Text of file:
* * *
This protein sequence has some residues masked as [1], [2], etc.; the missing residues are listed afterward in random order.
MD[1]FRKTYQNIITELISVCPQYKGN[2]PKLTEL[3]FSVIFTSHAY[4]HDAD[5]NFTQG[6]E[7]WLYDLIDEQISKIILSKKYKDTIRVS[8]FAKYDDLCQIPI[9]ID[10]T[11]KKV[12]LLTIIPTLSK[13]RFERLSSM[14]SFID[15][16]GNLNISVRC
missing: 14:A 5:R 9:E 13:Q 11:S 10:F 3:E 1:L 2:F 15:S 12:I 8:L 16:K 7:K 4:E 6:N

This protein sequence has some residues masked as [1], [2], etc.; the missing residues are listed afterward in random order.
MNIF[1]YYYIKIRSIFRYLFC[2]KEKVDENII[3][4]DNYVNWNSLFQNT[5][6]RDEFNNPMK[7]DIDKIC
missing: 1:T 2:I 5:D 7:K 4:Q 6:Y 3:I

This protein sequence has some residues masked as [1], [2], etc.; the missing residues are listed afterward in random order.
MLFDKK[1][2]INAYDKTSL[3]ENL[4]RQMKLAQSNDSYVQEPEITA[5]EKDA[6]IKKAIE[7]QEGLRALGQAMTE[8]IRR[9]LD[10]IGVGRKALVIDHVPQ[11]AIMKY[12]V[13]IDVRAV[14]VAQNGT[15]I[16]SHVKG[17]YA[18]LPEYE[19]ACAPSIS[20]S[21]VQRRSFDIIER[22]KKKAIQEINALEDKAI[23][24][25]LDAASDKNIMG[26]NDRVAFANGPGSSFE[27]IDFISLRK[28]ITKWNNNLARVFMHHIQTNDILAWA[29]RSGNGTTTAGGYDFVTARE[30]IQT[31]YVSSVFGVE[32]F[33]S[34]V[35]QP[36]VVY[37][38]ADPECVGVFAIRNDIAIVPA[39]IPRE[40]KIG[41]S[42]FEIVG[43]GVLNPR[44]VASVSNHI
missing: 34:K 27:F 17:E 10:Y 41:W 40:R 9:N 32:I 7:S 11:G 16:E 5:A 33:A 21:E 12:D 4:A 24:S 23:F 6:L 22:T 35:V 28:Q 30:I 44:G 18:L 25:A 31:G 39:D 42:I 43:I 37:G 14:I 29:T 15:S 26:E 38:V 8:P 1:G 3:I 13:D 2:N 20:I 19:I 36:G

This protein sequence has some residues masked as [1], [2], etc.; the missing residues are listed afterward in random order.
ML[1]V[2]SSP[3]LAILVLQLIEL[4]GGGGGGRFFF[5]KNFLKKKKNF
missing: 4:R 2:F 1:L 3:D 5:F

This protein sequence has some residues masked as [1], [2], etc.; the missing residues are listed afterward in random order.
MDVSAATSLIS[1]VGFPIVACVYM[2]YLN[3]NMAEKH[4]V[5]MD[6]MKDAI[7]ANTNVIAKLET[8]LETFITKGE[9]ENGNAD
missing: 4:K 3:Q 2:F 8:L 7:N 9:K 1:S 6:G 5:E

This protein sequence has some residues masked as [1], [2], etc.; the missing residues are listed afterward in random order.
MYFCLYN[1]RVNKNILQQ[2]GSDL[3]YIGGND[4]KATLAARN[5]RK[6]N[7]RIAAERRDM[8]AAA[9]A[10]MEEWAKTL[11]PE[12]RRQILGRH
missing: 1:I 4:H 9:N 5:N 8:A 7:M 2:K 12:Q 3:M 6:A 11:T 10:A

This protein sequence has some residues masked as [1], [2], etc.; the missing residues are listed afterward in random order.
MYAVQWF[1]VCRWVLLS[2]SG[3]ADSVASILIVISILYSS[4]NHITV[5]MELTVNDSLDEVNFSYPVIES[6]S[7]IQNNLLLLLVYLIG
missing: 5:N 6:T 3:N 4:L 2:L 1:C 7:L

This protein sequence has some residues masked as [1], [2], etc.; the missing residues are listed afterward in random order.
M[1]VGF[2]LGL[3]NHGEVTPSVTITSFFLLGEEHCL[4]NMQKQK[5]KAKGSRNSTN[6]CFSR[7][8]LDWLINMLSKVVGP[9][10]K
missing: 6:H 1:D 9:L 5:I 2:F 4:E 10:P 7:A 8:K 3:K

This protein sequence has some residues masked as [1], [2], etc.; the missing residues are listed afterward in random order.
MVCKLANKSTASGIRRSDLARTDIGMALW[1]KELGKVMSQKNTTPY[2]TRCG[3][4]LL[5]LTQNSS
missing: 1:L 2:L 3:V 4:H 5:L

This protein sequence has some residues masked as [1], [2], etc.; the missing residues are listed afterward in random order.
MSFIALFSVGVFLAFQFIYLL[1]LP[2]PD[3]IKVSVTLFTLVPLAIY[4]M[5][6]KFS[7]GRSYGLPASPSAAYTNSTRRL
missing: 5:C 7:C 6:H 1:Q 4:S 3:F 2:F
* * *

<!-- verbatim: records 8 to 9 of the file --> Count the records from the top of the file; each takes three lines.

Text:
This protein sequence has some residues masked as [1], [2], etc.; the missing residues are listed afterward in random order.
M[1]VGF[2]LGL[3]NHGEVTPSVTITSFFLLGEEHCL[4]NMQKQK[5]KAKGSRNSTN[6]CFSR[7][8]LDWLINMLSKVVGP[9][10]K
missing: 6:H 1:D 9:L 5:I 2:F 4:E 10:P 7:A 8:K 3:K

This protein sequence has some residues masked as [1], [2], etc.; the missing residues are listed afterward in random order.
MVCKLANKSTASGIRRSDLARTDIGMALW[1]KELGKVMSQKNTTPY[2]TRCG[3][4]LL[5]LTQNSS
missing: 1:L 2:L 3:V 4:H 5:L